Asian Market Update: Yen Hits Two-Year High as Regional Stocks Follow Wall Street’s Lead
Improved risk sentiment failed to deter the yen on Thursday, as its rally against the dollar deepened in the wake of stronger than expected U.S. inflation data.
Yen’s Relentless Surge Continues
The Japanese currency climbed to more than two-year highs against the dollar, extending its rally to four straight days. The USD/JPY exchange rate bottomed out at 106.30, its lowest since November 2016. At the time of writing, the pair was down 0.4% at 106.53.
A weaker U.S. dollar has been the primary catalyst behind the yen’s newfound strength. On Thursday, the dollar index (DXY) was on track for its fourth consecutive drop, undoing a two-week rally that climaxed on Feb. 9.
Earlier this month, the Japanese currency benefited from global risk aversion tied to a large-scale correction in U.S. stocks that began Feb. 2. As a regional safe-haven, the yen usually benefits from periods of volatility and heightened uncertainty.
Japan’s Finance Minister Taro Aso has been closely monitoring the yen’s movement over the years, vowing to intervene in the market where necessary to curb excess volatility. In Aso’s view, the yen’s recent strength is not compelling enough for government forces to intervene.
The Bank of Japan (BOJ) has expressed little interest in diverging from its current path of monetary policy now that the economy is finally catching up to years of record stimulus. The Japanese economy expanded much slower than expected in the fourth quarter, but still managed to cap off its eight consecutive quarterly expansion. GDP expanded 0.5% on the quarter for its longest streak of uninterrupted growth in 2018.
Tokyo will likely reappoint Haruhiko Kuroda for a rare second term as BOJ Governor, signaling the government’s continued confidence in the central bank’s direction.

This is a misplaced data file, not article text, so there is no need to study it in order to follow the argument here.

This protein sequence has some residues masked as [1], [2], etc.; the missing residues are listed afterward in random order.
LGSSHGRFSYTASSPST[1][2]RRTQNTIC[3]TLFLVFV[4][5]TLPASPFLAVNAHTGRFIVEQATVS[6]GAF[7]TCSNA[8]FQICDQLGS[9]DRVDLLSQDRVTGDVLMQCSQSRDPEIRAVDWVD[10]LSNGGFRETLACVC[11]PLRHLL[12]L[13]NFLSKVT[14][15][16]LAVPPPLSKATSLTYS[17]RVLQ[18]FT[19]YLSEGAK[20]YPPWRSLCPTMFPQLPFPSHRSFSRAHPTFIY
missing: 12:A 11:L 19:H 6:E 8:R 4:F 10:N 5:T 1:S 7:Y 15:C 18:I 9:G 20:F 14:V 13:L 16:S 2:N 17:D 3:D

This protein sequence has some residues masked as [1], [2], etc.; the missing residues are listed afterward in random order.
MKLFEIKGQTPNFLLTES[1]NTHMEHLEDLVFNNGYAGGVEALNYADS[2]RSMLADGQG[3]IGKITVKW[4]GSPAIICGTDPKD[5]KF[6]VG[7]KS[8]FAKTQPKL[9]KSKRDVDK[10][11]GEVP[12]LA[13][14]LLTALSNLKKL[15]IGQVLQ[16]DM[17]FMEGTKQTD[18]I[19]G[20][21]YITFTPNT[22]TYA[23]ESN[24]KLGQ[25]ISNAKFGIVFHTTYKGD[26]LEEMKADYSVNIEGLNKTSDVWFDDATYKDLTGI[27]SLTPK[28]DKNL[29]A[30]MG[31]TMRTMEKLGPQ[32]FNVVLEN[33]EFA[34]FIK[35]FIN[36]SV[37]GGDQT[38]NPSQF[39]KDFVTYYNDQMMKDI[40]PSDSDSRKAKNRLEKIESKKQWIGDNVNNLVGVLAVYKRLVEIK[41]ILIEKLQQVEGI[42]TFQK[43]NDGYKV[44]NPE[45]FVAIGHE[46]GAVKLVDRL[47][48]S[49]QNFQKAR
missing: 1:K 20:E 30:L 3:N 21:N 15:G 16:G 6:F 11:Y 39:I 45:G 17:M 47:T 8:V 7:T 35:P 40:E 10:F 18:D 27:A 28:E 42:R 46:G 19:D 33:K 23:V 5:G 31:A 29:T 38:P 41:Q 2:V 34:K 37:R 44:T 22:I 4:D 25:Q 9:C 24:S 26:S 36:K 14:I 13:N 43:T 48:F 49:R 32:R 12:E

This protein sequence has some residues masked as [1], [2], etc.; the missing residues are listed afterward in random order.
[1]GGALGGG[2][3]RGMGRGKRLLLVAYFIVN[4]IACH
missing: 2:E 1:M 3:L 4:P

Asia Pacific Markets Rise
Regional stocks chased Wall Street higher on Thursday, with Japan’s Nikkei 225 Index adding 1.2% through the midday. Meanwhile, Australia’s S&P/ASX 200 was also up 1.2%.
Asian markets were far less active than usual as China, South Korea, Taiwan and Vietnam remained closed for Chinese New Year.
Earlier in the day, U.S. stocks posted their fourth consecutive daily advance, as calm returned to Wall Street following the biggest selloff in years.
On the futures side, North American and European equity contracts were down across the board in pre-market trading, pointing to a soft start to the day on Thursday. European futures contracts were down especially hard, with Germany’s DAX 30 shedding 391.50 points. The U.K.’s FTSE 100 futures contract was also down 173 points.
Data watchers can expect a steady stream of market-moving reports in the coming hours. The European Commission’s statistical agency will report on the December trade balance at 10:00 GMT.
The New York session will feature a slew of early releases, including U.S. producer inflation, initial jobless claims and a pair of manufacturing surveys. Later in the morning, the Federal Reserve will report on industrial production for the month of January. The National Association of Home Builders (NAHB) will cap off the session with the monthly housing market index.
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